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The murals are dated from between 1470 – 1500, and could only have been on display for around 50 years due to the Protestant Reformation in the 16th century, and is most likely the reason for the damage to the faces. The fact they survived this event, is in itself remarkable. One theory is that the faces were damaged on purpose to ‘buy some time’ before they were covered up. For good. That is what makes them so rare; up and down the country, parish churches, abbey’s, monasteries and cathedrals were destroyed, or returned to the Crown, stripped of their riches and relics as King Henry Vlll became Head of the Church.

What relevance for us?

What is its meaning? To the modern eyes, it’s a jumble of symbolism and hard-to-detect imagery (including the All seeing Eye), that needs either many hours of looking at the paintings, or someone to show you the swallows (who were thought to spend the winter in holes in the ground), a dragon, a grinning cat, claw hammer, St Peter and the keys to heaven, even safety pins. I recognise those! All from a time when there was little literacy and religious symbols were a powerful influence in people’s lives.

Part of the second floor was removed to show the entire mural as it was meant to be seen. The building had no natural light, so viewing the mural would have been difficult for the pilgrims, but perhaps they had a resident storyteller and interpreter who led them through the story of the heresy of the Cathars, who believed that if God was all good, why did he create and allow evil? Pope Innocent lll called a crusade against them which resulted in the slaughter of 30,000, indistinguishable between Catholics and Cathars. I felt this account to still be raw today, as Alistair asked if any Catholics were present before he shared this piece of information. By choosing to remain silent, I know even more will be shared, unpalatable as it might be.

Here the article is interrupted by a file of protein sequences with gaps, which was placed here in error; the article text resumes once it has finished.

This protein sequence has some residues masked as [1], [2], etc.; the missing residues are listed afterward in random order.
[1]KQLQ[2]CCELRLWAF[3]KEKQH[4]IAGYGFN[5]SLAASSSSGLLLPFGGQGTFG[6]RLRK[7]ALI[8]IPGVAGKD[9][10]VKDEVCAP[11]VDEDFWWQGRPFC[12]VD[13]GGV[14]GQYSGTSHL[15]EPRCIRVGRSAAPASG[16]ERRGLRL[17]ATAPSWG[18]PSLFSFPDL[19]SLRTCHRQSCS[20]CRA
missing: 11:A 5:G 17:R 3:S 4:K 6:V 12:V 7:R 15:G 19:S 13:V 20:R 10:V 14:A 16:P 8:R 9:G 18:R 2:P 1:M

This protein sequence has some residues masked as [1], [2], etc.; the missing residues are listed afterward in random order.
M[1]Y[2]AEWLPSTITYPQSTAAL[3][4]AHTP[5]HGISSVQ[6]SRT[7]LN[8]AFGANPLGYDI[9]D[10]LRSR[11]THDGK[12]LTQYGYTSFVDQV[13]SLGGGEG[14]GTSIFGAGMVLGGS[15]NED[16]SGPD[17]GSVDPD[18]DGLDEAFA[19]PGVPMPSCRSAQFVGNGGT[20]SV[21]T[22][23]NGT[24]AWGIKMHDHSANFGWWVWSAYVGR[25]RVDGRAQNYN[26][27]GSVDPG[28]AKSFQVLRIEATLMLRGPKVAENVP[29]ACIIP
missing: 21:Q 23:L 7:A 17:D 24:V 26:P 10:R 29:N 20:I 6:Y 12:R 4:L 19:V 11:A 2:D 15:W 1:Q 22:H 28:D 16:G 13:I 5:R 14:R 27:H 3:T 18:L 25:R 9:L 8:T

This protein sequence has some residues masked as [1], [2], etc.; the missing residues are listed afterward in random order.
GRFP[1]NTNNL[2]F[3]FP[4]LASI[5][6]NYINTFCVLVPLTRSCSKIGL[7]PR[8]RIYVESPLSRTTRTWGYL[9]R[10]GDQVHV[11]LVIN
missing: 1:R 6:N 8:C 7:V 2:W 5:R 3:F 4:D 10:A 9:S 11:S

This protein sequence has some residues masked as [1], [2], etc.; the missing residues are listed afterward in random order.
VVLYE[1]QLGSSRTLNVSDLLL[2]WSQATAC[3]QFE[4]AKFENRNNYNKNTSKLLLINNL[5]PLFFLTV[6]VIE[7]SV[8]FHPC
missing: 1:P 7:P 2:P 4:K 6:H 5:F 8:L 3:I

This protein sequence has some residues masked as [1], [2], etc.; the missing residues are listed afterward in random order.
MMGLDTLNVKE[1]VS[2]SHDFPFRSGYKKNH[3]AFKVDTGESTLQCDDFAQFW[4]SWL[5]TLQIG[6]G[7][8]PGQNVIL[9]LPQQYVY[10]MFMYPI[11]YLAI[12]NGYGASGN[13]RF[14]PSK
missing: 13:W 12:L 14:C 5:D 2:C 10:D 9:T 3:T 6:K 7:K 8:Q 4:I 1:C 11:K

A Buddhist Monastery

In 1825, Sir Astley Paston Cooper founded the first cottage hospital in the country on the site of these cottages at Piccotts End. This is only part of the Piccotts End story as there are strong local connections  between St Margaret in the painting and the nearby Amaravati Buddhist Monastery at St Margarets, Great Gaddesden. This area once boasted a busy straw growing and weaving industry that linked these traditional farm house-crafts with the high streets of Luton, the mills at Tring and China. Now long gone, their traces are revealed in unusual ways; such as the providing unknowing protection for the mural at the time when the house had a second floor and where the floor boards didn’t quite meet the wall, where the bedding straw fell in between the two, provided protection for the painting.

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The landscape around Piccotts End in the Chilterns

Further Information:

Abbey Walks is dedicated to mapping long distance footpaths that monks walked from abbey to abbey in the 12th to 14th centuries and they have some lovely local routes that link into long distance paths that could take the adventurous all the way to Rome!

The monastery and monks are long gone, buildings destroyed, treasures looted and the monks banished during the 16th century Dissolution of Monasteries on the orders of King Henry Vlll, but holy relics were once a flourishing trade at Ashridge.

Find out more about the naturally outstanding Chilterns.